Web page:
The Indiana Utility Regulatory Commission has approved a more than $1.1 billion improvement project by the Fort Wayne-based operator of a Michigan nuclear power plant. Indiana Michigan Power says the work will allow the Donald C. Cook Nuclear Plant, which is located near the Indiana-Michigan border, to run for an additional 20 years. July 19, 2013
FORT WAYNE, Ind. – Indiana Michigan Power (I&M), a subsidiary of American Electric
Power (NYSE:AEP), received approval from the Indiana Utility Regulatory Commission
for the Life Cycle Management Project (LCM) at Donald C. Cook Nuclear Plant in
Bridgman, Michigan. The project will enable the plant to continue to reliably and safely
operate for the 20-year extension of its operating licenses.
The two units at the Cook Plant generate over 2,100 megawatts – enough energy to
power approximately 1.5 million homes – and account for 40 percent of the company's
power generation portfolio. The operating license for Cook Unit 1 was issued in 1974,
with the license for Cook Unit 2 issued in 1977. I&M received license extensions from
the Nuclear Regulatory Commission in 2005 that will allow the units to run until 2034 and
2037 respectively – an additional 20 years beyond their original operating licenses.
The regulatory commission found I&M's Life Cycle Management Project to be
reasonable and necessary, and that timely recovery of costs associated with the work is
appropriate. The LCM consists of a group of projects scheduled to span six years, with
the majority of work to be performed during regularly scheduled refueling outages.
The cost was initially expected to be nearly $2 billion, but after an extensive analysis,
I&M was able to reduce the estimated cost to $1.169 billion. The IURC approved $1.146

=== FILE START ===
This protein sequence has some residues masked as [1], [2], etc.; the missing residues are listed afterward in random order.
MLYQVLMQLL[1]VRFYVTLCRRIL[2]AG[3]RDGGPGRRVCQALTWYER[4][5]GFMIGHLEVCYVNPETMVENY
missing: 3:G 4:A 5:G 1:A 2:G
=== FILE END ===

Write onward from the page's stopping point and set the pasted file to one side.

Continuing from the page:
billion of I&M's request, which will be recovered in a separate rider over the life of the
project. Customers will see a small increase in their monthly bills if the commission
approves the rider request that I&M will file soon.
“I&M is pleased that the IURC has recognized the value that Cook provides to our
customers and has approved the plans that will enable Cook to continue to be a source
of reliable, emission-free power,” said Paul Chodak III, President and Chief Operating
Officer for I&M. “We look forward to moving ahead with the LCM so that the Cook Plant
will be available to meet the needs of our customers.”
Indiana Michigan Power (I&M) is headquartered in Fort Wayne, and its 2,500
employees serve more than 582,000 customers. It operates 3,595 MW of coal-fired
generation in Indiana, 2,110 MW of nuclear generation in Michigan and 22 MW of hydro
generation in both states. The company also provides its customers 250 MW of
purchased wind generation.
I&M is a unit of American Electric Power (NYSE: AEP), one of the largest electric
utilities in the United States, delivering electricity to more than 5 million customers in 11
states. AEP ranks among the nation's largest generators of electricity, owning nearly
39,000 megawatts of generating capacity in the U.S. AEP also owns the nation's largest
electricity transmission system, a nearly 39,000-mile network that includes more 765-
kilovolt extra-high voltage transmission lines than all other U.S. transmission systems
combined. AEP's transmission system directly or indirectly serves about 10 percent of
the electricity demand in the Eastern Interconnection, the interconnected transmission
system that covers 38 eastern and central U.S. states and eastern Canada, and
approximately 11 percent of the electricity demand in ERCOT, the transmission system
that covers much of Texas. AEP's utility units operate as AEP Ohio, AEP Texas,
Appalachian Power (in Virginia and West Virginia), AEP Appalachian Power (in
Tennessee), Indiana Michigan Power, Kentucky Power, Public Service Company of
Oklahoma, and Southwestern Electric Power Company (in Arkansas, Louisiana and east
Texas). AEP's headquarters are in Columbus, Ohio.
Source: Indiana Michigan Power